A tragic flaw is the flaw, or problem, of a tragic hero. The tragic flaw almost always leads to the hero’s destruction.
In a tragedy, something heart-wrenching happens. Tragedy causes emotions in us. It causes us to feel for the characters.
A tragic flaw is a flaw a tragic hero has. Why does a tragic hero have to have a flaw? The flaw is what leads to his downfall. Consider Darth Vader. Darth Vader began his story as a hero. However, he was arrogant and ambitious. Arrogance was his tragic flaw. It led to his turning to the dark side and becoming the victim of his own tragedy.
Tragic flaws are personality traits that most of us have, but that cause big problems for our heroes. In Shakespeare, there are many tragic heroes but I will speak of one of the most tragic to me: Macbeth. Macbeth’s tragic flaw was similar to Vader’s: he was arrogant and too easily influenced by others. Macbeth started out as a war hero and a good friend, but when he was not chosen as the king’s successor he got greedy.
[Aside.] The Prince of Cumberland! That is a step(55)
On which I must fall down, or else o'erleap,
For in my way it lies. Stars, hide your fires;
Let not light see my black and deep desires:
The eye wink at the hand; yet let that be
Which the eye fears, when it is done, to see.(60) (enotes etext p. 18)
In this quote, Macbeth is basically declaring his greed. He wants to be king, and he will do anything.
Some common tragic flaws are greed, ambition, sensitivity, jealousy and human weakness. In a tragedy, the hero’s tragic flaw will be his downfall, and lead to his death or destruction. Sometimes, as in the case of Vader and Macbeth, the hero brings his entire kingdom or society down with him.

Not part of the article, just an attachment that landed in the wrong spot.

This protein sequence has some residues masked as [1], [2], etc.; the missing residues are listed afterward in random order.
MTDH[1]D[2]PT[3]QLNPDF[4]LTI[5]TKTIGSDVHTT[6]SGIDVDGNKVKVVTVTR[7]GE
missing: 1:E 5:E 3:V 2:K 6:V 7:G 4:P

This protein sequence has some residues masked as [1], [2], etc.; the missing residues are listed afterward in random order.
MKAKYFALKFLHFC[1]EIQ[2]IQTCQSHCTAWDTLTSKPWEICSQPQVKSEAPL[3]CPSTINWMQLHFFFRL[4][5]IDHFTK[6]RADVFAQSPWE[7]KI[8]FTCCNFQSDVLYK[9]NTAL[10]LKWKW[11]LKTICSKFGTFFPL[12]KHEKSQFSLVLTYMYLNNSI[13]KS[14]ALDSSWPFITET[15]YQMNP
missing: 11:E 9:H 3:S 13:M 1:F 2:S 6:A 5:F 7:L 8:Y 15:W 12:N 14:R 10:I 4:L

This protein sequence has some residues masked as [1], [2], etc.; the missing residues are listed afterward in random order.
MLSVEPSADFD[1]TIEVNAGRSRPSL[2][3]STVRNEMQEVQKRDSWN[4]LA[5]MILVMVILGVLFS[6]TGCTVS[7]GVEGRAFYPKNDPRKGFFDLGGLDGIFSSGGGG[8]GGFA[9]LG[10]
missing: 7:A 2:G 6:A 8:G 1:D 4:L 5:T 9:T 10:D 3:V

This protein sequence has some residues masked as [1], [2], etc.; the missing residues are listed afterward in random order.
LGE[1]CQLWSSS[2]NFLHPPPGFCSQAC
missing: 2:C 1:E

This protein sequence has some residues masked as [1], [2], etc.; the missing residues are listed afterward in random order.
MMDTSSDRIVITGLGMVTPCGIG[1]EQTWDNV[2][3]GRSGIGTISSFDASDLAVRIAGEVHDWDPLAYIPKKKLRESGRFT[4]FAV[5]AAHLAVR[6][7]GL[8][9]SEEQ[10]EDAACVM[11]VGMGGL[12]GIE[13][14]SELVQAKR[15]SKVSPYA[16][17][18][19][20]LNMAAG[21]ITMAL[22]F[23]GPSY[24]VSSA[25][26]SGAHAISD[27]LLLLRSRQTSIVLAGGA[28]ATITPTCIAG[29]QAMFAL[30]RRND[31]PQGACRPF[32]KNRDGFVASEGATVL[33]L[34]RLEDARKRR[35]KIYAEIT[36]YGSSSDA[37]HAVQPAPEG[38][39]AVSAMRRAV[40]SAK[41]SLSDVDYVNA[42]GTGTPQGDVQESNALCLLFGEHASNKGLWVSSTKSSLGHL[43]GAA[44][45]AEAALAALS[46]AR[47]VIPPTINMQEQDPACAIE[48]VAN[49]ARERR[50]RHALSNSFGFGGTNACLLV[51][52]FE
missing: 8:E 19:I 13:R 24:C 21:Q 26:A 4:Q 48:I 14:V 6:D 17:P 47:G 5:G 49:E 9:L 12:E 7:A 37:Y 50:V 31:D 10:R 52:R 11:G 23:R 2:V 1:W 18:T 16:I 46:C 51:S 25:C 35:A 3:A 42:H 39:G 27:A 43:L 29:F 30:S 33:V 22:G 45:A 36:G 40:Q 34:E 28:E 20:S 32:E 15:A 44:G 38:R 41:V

While the traditional popular rendering of hamartia as "tragic flaw" (or "fatal flaw") is broadly imprecise and often misleading, it cannot be ruled out that the term as Aristotle understood it could sometimes at least partially connote a failure of morals or character: Whether Aristotle regards the “flaw” as intellectual or moral has been hotly discussed. It may cover both senses. The hero must not deserve his misfortune, but he must cause it by making a fatal mistake, an error of judgement, which may well involve some imperfection of character but not such as to make us regard him as “morally responsible” for the disasters although they are nevertheless the consequences of the flaw in him, and his wrong decision at a crisis is the inevitable outcome of his character (cf. Aristot.
Aeschylus' The Persians provides a good example of one's character contributing to his hamartia. Xerxes' error would be his decision to invade Greece, as this invasion ends disastrously for him and Persia. Yet this error is inextricably bound up in Xerxes' chief character flaw: his hubris.
A morally tinged understanding of hamartia such as this can and has been applied to the protagonist of virtually every Greek tragedy. For example, Peter Struck comments on Oedipus the King.
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